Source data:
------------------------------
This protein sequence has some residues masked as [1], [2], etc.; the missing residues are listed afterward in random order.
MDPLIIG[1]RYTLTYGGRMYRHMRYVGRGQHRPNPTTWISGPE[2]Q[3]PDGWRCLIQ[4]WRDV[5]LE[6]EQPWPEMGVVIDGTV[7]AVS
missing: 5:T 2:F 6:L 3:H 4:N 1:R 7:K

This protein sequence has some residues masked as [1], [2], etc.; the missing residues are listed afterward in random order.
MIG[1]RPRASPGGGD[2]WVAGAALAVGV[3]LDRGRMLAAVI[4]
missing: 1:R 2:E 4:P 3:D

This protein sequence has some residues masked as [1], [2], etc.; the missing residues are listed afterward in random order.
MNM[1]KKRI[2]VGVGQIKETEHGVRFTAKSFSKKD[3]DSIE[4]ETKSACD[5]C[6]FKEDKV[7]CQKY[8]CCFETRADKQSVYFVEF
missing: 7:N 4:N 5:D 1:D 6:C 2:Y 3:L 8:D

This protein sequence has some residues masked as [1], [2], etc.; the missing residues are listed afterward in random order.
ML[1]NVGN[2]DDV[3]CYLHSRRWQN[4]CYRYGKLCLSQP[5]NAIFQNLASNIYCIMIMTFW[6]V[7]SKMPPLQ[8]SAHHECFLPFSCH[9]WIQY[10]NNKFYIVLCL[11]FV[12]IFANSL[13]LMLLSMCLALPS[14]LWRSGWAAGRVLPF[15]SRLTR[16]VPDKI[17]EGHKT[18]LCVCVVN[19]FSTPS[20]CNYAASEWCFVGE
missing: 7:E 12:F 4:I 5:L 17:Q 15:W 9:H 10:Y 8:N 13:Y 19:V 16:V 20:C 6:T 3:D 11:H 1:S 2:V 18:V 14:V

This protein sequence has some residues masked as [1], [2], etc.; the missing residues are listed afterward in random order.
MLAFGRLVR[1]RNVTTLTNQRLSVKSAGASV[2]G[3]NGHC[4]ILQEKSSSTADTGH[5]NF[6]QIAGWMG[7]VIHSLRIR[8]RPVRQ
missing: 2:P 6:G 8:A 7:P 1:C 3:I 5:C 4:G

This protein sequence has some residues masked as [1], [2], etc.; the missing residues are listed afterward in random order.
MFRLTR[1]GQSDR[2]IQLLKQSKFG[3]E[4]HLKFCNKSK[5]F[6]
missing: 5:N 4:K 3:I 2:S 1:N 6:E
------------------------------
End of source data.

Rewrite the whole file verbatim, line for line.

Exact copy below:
This protein sequence has some residues masked as [1], [2], etc.; the missing residues are listed afterward in random order.
MDPLIIG[1]RYTLTYGGRMYRHMRYVGRGQHRPNPTTWISGPE[2]Q[3]PDGWRCLIQ[4]WRDV[5]LE[6]EQPWPEMGVVIDGTV[7]AVS
missing: 5:T 2:F 6:L 3:H 4:N 1:R 7:K

This protein sequence has some residues masked as [1], [2], etc.; the missing residues are listed afterward in random order.
MIG[1]RPRASPGGGD[2]WVAGAALAVGV[3]LDRGRMLAAVI[4]
missing: 1:R 2:E 4:P 3:D

This protein sequence has some residues masked as [1], [2], etc.; the missing residues are listed afterward in random order.
MNM[1]KKRI[2]VGVGQIKETEHGVRFTAKSFSKKD[3]DSIE[4]ETKSACD[5]C[6]FKEDKV[7]CQKY[8]CCFETRADKQSVYFVEF
missing: 7:N 4:N 5:D 1:D 6:C 2:Y 3:L 8:D

This protein sequence has some residues masked as [1], [2], etc.; the missing residues are listed afterward in random order.
ML[1]NVGN[2]DDV[3]CYLHSRRWQN[4]CYRYGKLCLSQP[5]NAIFQNLASNIYCIMIMTFW[6]V[7]SKMPPLQ[8]SAHHECFLPFSCH[9]WIQY[10]NNKFYIVLCL[11]FV[12]IFANSL[13]LMLLSMCLALPS[14]LWRSGWAAGRVLPF[15]SRLTR[16]VPDKI[17]EGHKT[18]LCVCVVN[19]FSTPS[20]CNYAASEWCFVGE
missing: 7:E 12:F 4:I 5:L 17:Q 15:W 9:H 10:Y 8:N 13:Y 19:V 16:V 20:C 6:T 3:D 11:H 1:S 2:V 18:V 14:V

This protein sequence has some residues masked as [1], [2], etc.; the missing residues are listed afterward in random order.
MLAFGRLVR[1]RNVTTLTNQRLSVKSAGASV[2]G[3]NGHC[4]ILQEKSSSTADTGH[5]NF[6]QIAGWMG[7]VIHSLRIR[8]RPVRQ
missing: 2:P 6:G 8:A 7:P 1:C 3:I 5:C 4:G

This protein sequence has some residues masked as [1], [2], etc.; the missing residues are listed afterward in random order.
MFRLTR[1]GQSDR[2]IQLLKQSKFG[3]E[4]HLKFCNKSK[5]F[6]
missing: 5:N 4:K 3:I 2:S 1:N 6:E